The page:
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On the love of chickens…..

March 24, 2012

My beautiful Hamburg hen, Humbug.

Some people are dog people, while others are cat people. There are also chicken people.

Years ago our neighbors acquired chicks and launched an urban flock. I watched with fascination, and wrote an article for the newspaper about people who keep chickens. A year or two later I got my own chicks and became a chicken person myself.

Keeping chickens opens your eyes to many things. In our society we are accustomed to people making jokes about their stupidity, or jesting about killing, eating and even tossing them, but there is nothing intrinsically ridiculous or mirthful or idiotic about a chicken. Those who believe that chickens are risible and absurd creatures have either never lived with them or have encountered them only in a context of raising them to kill, rather than caring for them as pets.

Spots and Little Gray bathe in loose soil at the bottom of the driveway. Spots was an Ancona and was the alpha-hen who occasionally crowed like a rooster.

Chickens have great dignity as they stalk their yard, feathers gleaming in the sun, pointed combs quivering. They are inquisitive creatures, social and very aware of their surroundings. Because of their origins as shadow-dwelling jungle fowl, they see light frequencies that we cannot recognize. The iridescent feathers of my black hen were probably a gleaming and glorious ultraviolet that I was unable to perceive. Hens recognize human friends and canine enemies. My old flock used to greet me with cheers when I appeared on the back deck, dashing back and forth excitedly on the other side of their fence, calling to me. Two of that flock used to fly up onto my shoulder and perch there with obvious pride that they had attained a higher level than their heavier and less-agile fellows. Whenever I gardened, I would let them out of their enclosure to help me dig (they would seize the worms that I uncovered). When I was done, they would follow me willingly back to their enclosure and let me shut them up again.

Little Gray was named while she was still a fluffy little gray chick, and never acquired an adult name. We could never figure out whether she was a Minorcan or a White-Faced Spanish.

They basked in the sun. They did “chicken-yoga” by stretching one leg backward and extending the wing on that same side in parallel to the leg. They scratched at the ground to make cool, dusty wallows. When the 17-year swarm of cicadas emerged; the entire flock combined ate less than a cup of grain for several weeks, preferring to swallow the insects whole, head-first. They loved the mulberries that fell onto their enclosure from the tree above. They had moods, like people do; they delighted in fair weather, were alarmed by snow and became grouchy during heavy rain. They stood on tiptoe to peer at dry leaves that had become embedded in the walls of their enclosure. They chased each other good-humoredly around and around the coop (once during this play, one of the hens reversed direction and jumped around the corner at the one that was chasing her, with the chicken equivalent of “BOO!” causing a flurry of feathers and squawks from the started pursuer).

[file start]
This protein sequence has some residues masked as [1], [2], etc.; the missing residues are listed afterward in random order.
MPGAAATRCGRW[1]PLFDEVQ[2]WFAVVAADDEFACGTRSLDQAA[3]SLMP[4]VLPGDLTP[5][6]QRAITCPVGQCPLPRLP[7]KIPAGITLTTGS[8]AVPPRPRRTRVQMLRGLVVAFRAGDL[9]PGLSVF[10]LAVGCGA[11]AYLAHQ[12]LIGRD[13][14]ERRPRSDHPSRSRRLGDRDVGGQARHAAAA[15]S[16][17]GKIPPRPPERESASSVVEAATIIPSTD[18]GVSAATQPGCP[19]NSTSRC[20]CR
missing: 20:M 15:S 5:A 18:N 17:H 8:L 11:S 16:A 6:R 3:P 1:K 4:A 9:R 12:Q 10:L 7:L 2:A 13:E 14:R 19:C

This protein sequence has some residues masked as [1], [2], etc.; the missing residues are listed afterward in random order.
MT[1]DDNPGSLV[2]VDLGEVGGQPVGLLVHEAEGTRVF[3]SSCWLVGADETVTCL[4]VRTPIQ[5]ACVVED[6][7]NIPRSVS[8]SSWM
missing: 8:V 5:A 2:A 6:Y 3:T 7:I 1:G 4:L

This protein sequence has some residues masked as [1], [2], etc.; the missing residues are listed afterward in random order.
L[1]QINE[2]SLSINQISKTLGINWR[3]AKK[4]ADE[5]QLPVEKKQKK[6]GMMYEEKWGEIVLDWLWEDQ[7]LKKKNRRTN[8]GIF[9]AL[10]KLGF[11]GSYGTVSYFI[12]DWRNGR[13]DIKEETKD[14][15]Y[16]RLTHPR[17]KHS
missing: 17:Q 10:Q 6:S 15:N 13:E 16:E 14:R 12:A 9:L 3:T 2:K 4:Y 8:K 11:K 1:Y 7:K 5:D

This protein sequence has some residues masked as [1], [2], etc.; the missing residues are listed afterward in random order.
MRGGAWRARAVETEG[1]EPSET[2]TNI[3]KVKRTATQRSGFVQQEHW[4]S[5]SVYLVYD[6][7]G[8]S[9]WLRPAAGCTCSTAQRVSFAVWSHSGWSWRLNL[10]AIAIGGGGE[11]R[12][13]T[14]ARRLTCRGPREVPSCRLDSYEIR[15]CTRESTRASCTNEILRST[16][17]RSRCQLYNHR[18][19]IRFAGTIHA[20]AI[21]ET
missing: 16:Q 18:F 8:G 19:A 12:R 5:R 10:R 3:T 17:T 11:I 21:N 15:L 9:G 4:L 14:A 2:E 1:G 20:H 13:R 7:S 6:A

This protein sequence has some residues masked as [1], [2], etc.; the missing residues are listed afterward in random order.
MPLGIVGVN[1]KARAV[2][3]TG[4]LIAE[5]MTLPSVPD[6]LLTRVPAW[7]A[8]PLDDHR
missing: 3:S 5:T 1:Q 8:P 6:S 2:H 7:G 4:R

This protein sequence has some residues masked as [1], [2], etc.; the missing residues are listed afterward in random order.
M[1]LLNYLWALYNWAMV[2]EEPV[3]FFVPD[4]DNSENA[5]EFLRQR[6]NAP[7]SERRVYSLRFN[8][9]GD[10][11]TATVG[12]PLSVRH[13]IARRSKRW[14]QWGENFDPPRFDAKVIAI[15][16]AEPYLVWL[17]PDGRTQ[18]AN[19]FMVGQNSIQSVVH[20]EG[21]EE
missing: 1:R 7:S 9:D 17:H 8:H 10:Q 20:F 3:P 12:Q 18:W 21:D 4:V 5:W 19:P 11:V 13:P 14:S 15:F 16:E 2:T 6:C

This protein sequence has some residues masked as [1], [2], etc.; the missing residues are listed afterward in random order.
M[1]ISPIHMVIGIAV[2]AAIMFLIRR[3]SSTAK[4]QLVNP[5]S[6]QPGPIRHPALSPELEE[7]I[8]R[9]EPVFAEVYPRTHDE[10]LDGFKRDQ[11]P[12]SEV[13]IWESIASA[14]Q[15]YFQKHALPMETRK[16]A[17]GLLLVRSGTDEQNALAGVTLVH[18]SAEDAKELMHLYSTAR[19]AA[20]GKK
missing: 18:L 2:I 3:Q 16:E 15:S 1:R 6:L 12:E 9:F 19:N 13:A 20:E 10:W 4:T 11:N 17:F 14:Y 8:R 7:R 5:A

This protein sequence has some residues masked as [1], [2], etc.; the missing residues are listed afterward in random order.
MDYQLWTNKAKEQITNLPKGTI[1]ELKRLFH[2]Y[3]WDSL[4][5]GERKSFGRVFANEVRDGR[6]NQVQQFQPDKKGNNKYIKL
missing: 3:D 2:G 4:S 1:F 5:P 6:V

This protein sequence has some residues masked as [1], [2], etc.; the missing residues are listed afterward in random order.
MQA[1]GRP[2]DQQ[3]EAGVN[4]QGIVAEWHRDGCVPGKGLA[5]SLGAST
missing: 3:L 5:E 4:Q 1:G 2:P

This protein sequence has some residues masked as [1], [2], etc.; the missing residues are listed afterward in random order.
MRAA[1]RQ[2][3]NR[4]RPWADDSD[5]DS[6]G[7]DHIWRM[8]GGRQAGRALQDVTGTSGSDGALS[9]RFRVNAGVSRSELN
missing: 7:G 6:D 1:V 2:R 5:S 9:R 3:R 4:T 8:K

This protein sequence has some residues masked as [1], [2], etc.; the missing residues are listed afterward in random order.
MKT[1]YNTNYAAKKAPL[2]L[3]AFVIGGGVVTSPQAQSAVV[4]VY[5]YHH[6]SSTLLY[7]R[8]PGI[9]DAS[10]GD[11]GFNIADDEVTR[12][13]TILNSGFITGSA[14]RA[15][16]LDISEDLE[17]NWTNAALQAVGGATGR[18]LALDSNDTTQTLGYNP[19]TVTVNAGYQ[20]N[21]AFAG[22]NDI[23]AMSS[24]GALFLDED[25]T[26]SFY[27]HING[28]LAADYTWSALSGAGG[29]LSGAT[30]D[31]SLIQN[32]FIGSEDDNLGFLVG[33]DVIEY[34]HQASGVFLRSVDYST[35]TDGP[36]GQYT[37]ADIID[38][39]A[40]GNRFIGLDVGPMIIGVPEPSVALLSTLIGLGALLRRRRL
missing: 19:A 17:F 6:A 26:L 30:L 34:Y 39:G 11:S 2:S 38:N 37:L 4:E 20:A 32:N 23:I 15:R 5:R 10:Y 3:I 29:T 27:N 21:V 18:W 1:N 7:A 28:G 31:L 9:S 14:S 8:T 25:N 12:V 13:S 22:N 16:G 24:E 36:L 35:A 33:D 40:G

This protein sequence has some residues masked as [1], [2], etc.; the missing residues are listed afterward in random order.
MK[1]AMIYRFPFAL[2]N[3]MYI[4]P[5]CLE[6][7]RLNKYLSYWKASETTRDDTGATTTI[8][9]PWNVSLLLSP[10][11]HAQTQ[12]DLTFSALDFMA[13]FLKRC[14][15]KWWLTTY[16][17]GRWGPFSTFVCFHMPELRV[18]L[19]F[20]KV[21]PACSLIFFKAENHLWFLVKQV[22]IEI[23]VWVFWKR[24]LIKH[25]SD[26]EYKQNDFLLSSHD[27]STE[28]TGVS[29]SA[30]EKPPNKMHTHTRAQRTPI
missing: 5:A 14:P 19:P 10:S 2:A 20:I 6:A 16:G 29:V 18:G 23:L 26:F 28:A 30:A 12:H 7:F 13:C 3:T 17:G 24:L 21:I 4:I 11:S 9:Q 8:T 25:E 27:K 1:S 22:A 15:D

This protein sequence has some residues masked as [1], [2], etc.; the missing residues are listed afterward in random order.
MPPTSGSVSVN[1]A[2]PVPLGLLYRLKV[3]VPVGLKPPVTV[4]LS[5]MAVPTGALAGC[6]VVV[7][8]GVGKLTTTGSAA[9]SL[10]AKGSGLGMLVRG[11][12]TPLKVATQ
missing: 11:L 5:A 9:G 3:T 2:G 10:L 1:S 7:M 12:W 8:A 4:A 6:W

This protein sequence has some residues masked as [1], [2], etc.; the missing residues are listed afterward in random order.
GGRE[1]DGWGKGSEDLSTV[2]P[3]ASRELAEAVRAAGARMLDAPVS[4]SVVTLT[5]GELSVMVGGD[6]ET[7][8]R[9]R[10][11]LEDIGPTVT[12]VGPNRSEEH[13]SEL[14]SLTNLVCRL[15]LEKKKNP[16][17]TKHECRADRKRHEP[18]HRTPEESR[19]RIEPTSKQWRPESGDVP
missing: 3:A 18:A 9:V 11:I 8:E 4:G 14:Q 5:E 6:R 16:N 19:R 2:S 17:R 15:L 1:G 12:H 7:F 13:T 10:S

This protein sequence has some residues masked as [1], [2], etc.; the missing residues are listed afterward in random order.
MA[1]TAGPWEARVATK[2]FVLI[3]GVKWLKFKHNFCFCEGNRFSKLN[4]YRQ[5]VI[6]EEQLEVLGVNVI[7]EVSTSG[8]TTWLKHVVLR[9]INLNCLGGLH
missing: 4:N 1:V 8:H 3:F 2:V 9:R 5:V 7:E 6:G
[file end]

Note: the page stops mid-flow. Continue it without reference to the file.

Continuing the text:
Each of the birds had a very distinct personality. For the first time in my life it became obvious to me that the meats we eat come from creatures that are sentient and have personalities. The only reason I didn’t become a vegetarian, as I was tempted to do, was because I was already living with too many significant food restrictions, and ruling out meat protein would be sentencing myself to a near-starvation diet. This saddened me and resulted in my eating much lower on the food chain: more fish, virtually no red meat. (It’s likely that fish also are sentient and have personalities…but I have to draw a line somewhere, alas.)

This prize-winning Silkie was featured at the Monroe County Fair, 2010.

But keeping chickens in the city was illegal. A friend and I “outed” ourselves to the city, saying: “Look at us, we are good citizens, and we keep chickens. Please legalize our pets so we don’t have to break the law.” The city listened, and passed an ordinance allowing small flocks of city fowl. The ordinance, however, was so strict that I could not continue keeping hens and had to dissolve my flock.

The new chicks, like the old hens, are heritage breeds from Murray McMurray hatchery: a Delaware, a Silver Leghorn, a Gold-Laced Wyandotte, a Red Cap and a Hamburg.

After a gap of some years, the city recently tweaked the chicken ordinance again. I am delighted beyond description to be able to keep a flock again. For years I have missed the cheerful sound of clucking hens in the back yard. I am happy to report that at this minute I have five heritage breed chicks living in a big box beneath a heat lamp in the basement, and we have built a weathertight coop in the yard inside a new predator-proof enclosure. If this unseasonably hot weather continues, the chicks will be outside in their new home very soon.

We hung wire fencing on the sides and top of a canopy framework, with a kennel gate at the near end. The coop is boxlike, with a shingled shed roof and doors that open outward for easy access and cleaning.


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  1. Cute! I’d like to keep ducks. Have you seen the blog, It’s history and chickens and style combined – I think you’d like it.

    • Thanks for the blog tip, Kaitlin! They have posted some really nice photography on that site.
      Thanks for dropping by! —Carrol

  2. Shari permalink

    Great article Carrol, I am finally finishing our coop this Spring, can’t wait to get our flock!!

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